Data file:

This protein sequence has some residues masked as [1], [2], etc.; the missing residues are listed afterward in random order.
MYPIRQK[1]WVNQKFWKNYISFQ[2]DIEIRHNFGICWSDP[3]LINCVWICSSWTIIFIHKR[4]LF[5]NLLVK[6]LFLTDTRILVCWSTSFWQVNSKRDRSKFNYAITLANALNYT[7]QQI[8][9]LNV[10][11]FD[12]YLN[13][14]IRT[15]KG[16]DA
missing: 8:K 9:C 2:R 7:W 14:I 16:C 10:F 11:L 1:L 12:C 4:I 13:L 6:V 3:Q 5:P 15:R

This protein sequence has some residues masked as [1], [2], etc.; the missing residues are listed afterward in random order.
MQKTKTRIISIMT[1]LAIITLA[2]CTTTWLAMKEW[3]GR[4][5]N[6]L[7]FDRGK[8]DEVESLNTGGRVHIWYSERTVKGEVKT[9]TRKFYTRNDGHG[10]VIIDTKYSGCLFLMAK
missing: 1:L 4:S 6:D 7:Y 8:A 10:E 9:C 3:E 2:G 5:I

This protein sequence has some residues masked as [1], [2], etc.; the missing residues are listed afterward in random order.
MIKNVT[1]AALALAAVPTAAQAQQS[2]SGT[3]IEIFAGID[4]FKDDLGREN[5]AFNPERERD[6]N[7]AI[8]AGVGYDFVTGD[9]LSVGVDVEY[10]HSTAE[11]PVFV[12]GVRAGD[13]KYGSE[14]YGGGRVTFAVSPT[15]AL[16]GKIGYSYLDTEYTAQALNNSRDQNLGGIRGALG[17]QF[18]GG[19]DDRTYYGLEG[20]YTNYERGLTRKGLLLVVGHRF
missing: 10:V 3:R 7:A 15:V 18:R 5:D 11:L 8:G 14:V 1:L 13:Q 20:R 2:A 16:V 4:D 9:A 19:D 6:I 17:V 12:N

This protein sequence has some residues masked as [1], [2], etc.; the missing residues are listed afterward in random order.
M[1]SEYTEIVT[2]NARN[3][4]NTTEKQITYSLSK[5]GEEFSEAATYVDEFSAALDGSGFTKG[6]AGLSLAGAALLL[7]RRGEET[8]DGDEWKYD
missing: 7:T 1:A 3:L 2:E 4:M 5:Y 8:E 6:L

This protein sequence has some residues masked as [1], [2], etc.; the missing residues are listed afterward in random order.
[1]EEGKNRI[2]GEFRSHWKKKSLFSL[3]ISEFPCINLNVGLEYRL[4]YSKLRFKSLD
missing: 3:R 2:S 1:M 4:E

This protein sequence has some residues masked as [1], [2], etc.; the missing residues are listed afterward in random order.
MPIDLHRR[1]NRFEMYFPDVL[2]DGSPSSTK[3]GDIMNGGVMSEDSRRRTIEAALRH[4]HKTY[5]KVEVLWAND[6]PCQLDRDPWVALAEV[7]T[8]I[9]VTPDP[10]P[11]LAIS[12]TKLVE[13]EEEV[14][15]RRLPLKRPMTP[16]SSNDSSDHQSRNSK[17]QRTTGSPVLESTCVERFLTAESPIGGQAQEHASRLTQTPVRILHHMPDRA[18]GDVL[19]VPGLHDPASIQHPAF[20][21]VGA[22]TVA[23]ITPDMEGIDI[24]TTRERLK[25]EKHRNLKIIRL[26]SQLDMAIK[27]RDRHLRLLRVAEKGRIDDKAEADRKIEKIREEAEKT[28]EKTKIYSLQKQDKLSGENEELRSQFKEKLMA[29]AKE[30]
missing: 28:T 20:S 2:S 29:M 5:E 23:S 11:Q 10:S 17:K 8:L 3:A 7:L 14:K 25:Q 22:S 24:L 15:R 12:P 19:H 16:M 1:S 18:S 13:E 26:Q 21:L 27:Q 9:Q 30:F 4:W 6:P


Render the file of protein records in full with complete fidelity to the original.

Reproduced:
This protein sequence has some residues masked as [1], [2], etc.; the missing residues are listed afterward in random order.
MYPIRQK[1]WVNQKFWKNYISFQ[2]DIEIRHNFGICWSDP[3]LINCVWICSSWTIIFIHKR[4]LF[5]NLLVK[6]LFLTDTRILVCWSTSFWQVNSKRDRSKFNYAITLANALNYT[7]QQI[8][9]LNV[10][11]FD[12]YLN[13][14]IRT[15]KG[16]DA
missing: 8:K 9:C 2:R 7:W 14:I 16:C 10:F 11:L 1:L 12:C 4:I 13:L 6:V 3:Q 5:P 15:R

This protein sequence has some residues masked as [1], [2], etc.; the missing residues are listed afterward in random order.
MQKTKTRIISIMT[1]LAIITLA[2]CTTTWLAMKEW[3]GR[4][5]N[6]L[7]FDRGK[8]DEVESLNTGGRVHIWYSERTVKGEVKT[9]TRKFYTRNDGHG[10]VIIDTKYSGCLFLMAK
missing: 1:L 4:S 6:D 7:Y 8:A 10:E 9:C 3:E 2:G 5:I

This protein sequence has some residues masked as [1], [2], etc.; the missing residues are listed afterward in random order.
MIKNVT[1]AALALAAVPTAAQAQQS[2]SGT[3]IEIFAGID[4]FKDDLGREN[5]AFNPERERD[6]N[7]AI[8]AGVGYDFVTGD[9]LSVGVDVEY[10]HSTAE[11]PVFV[12]GVRAGD[13]KYGSE[14]YGGGRVTFAVSPT[15]AL[16]GKIGYSYLDTEYTAQALNNSRDQNLGGIRGALG[17]QF[18]GG[19]DDRTYYGLEG[20]YTNYERGLTRKGLLLVVGHRF
missing: 10:V 3:R 7:A 15:V 18:R 5:D 11:L 8:G 14:V 1:L 13:Q 20:R 2:A 16:V 4:D 9:A 19:D 6:I 17:V 12:N

This protein sequence has some residues masked as [1], [2], etc.; the missing residues are listed afterward in random order.
M[1]SEYTEIVT[2]NARN[3][4]NTTEKQITYSLSK[5]GEEFSEAATYVDEFSAALDGSGFTKG[6]AGLSLAGAALLL[7]RRGEET[8]DGDEWKYD
missing: 7:T 1:A 3:L 2:E 4:M 5:Y 8:E 6:L

This protein sequence has some residues masked as [1], [2], etc.; the missing residues are listed afterward in random order.
[1]EEGKNRI[2]GEFRSHWKKKSLFSL[3]ISEFPCINLNVGLEYRL[4]YSKLRFKSLD
missing: 3:R 2:S 1:M 4:E

This protein sequence has some residues masked as [1], [2], etc.; the missing residues are listed afterward in random order.
MPIDLHRR[1]NRFEMYFPDVL[2]DGSPSSTK[3]GDIMNGGVMSEDSRRRTIEAALRH[4]HKTY[5]KVEVLWAND[6]PCQLDRDPWVALAEV[7]T[8]I[9]VTPDP[10]P[11]LAIS[12]TKLVE[13]EEEV[14][15]RRLPLKRPMTP[16]SSNDSSDHQSRNSK[17]QRTTGSPVLESTCVERFLTAESPIGGQAQEHASRLTQTPVRILHHMPDRA[18]GDVL[19]VPGLHDPASIQHPAF[20][21]VGA[22]TVA[23]ITPDMEGIDI[24]TTRERLK[25]EKHRNLKIIRL[26]SQLDMAIK[27]RDRHLRLLRVAEKGRIDDKAEADRKIEKIREEAEKT[28]EKTKIYSLQKQDKLSGENEELRSQFKEKLMA[29]AKE[30]
missing: 28:T 20:S 2:S 29:M 5:E 23:S 11:Q 10:S 17:K 8:L 3:A 7:L 14:K 25:Q 22:S 24:L 15:R 12:P 19:H 16:M 1:S 18:S 13:E 26:Q 21:L 27:Q 9:Q 30:F 4:W 6:P